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This week in Trumponomics: The Iranian assassination

Rick Newman
Senior Columnist

President Trump has made a momentous decision that will color the final year of his first presidential term and either boost his odds of reelection, or kill them.

By ordering the fatal airstrike on Iranian Gen. Qassem Soleimani, Trump has sharply escalated tensions with Iran and probably set in motion a series of reprisals that will unwind throughout 2020. Financial markets won’t tumble on this alone, but oil prices could remain elevated all year as traders worry about a broader war breaking out and oil facilities ending up damaged.

Iranian demonstrators react during a protest against the assassination of the Iranian Major-General Qassem Soleimani in Tehran, Iran January 3, 2020. Nazanin Tabatabaee/WANA (West Asia News Agency) via REUTERS

Higher oil prices wouldn’t cause a U.S. recession or hurt the economy all that much, unless they soared to $100 or more. The United States produces more oil than ever before, on account of hydraulic fracking, and higher prices are a boon for oil-patch economies.

But there’s now a new geopolitical worry to layer on top of Trump’s trade protectionism and his impeachment trial in the U.S. Senate. Everyone knows Iran is capable of large-scale terror events and damaging military attacks. Yet the Iranians may hold back, to avoid a full-on military confrontation with the United States. For now, the Trump-o-meter rates Trump’s decision as WEAK, the third-lowest rating, because it may have been unnecessarily impulsive and poorly thought out.

Source: Yahoo Finance

The Soleimani killing dates to Trump’s decision to withdraw from the Iran nuclear deal his predecessor, Barack Obama, put in place in 2015. That deal eased sanctions on Iran—especially its ability to sell oil—in exchange for Iran’s pledge to suspend development of nuclear weapons. Trump rescinded the deal in 2018, reimposing sanctions on Iran, which have hurt its economy. Iran has been lashing out ever since, including attacks on U.S. bases and interests in Iraq by Iranian-backed militias in the country.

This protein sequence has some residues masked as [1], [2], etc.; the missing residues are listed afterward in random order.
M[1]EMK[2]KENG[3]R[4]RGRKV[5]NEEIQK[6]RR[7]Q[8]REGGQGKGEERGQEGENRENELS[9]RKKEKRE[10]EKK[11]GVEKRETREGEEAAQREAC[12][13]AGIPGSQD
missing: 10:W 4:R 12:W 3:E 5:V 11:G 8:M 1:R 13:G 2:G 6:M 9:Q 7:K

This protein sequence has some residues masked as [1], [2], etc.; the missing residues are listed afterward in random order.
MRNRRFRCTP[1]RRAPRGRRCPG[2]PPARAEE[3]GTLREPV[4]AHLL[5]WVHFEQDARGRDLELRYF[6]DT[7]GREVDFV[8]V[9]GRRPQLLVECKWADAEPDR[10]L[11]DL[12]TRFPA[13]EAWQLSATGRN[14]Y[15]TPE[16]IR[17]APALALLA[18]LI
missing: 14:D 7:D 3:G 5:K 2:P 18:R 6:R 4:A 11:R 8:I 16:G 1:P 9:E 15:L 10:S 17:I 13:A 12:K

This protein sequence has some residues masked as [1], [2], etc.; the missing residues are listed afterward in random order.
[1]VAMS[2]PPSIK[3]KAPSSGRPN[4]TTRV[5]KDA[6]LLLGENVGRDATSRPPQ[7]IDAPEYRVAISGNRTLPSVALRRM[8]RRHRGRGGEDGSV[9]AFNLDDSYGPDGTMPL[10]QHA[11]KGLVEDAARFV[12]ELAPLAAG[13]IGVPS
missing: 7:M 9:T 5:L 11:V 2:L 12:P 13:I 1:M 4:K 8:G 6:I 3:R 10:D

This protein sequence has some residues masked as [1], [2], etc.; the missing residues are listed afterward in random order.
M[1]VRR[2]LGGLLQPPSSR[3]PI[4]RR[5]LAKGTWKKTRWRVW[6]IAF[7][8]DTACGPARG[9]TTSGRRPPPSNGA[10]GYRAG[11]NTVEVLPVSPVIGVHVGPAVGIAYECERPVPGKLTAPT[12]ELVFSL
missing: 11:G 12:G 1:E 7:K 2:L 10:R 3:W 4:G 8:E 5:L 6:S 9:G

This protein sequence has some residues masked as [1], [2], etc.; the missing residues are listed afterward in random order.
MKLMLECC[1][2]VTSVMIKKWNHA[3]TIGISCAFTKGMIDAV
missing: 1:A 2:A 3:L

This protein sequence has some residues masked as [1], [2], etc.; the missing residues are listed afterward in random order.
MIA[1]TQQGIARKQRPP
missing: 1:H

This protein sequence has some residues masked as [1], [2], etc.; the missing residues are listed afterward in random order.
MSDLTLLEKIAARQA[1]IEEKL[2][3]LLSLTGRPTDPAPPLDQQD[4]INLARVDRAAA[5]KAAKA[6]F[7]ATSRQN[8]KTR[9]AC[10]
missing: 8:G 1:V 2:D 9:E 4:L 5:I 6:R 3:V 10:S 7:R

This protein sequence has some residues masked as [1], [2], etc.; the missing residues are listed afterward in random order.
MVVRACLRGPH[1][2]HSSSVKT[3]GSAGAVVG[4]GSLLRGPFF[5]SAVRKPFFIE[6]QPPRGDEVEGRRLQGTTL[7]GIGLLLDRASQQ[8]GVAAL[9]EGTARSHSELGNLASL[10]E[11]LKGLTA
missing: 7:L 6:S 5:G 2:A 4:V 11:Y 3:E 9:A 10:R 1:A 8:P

One such militia attack linked to Iran killed an American contractor in Iraq on Dec. 27. The United States bombed the militia in retaliation on Dec. 29. That led to violent protests fomented by Iran at the U.S. embassy in Baghdad. Then came the Jan. 2 strike that killed Soleimani and five others.

Soleimani masterminded terrorist operations for Iran in the Middle East and elsewhere. He was undoubtedly an enemy of the United States. But he was also a senior official of a sovereign nation, equivalent to the U.S. defense secretary or CIA chief. And he’s now a martyr in Iran. The huge question for Trump: What will be the cost of killing him?

Some sort of retaliation seems certain. Analysts at the Eurasia Group think it’s most likely Iran will strike back within Iraq itself, using those same militias to target U.S. military bases and other facilities. Civilians seem vulnerable, to the extent Iran can reach them. Iran also has capable cyberwarriors who could try to hit the U.S. mainland with hacks or other kinds of digital attacks.

Iran would probably prefer to see Trump lose in 2020, and deal with a Democrat inclined to restore the terms of the Obama-era nuclear deal. So it’s plausible Iran could plan a terror attack or some other disruption for the eve of the 2020 election. That’s cause for concern throughout 2020, even if it doesn’t happen. Which is why Trump better know what he’s gotten himself into.

Rick Newman is the author of four books, including “Rebounders: How Winners Pivot from Setback to Success.” Follow him on Twitter: @rickjnewman. Confidential tip line: rickjnewman@yahoo.com. Encrypted communication available. Click here to get Rick’s stories by email.

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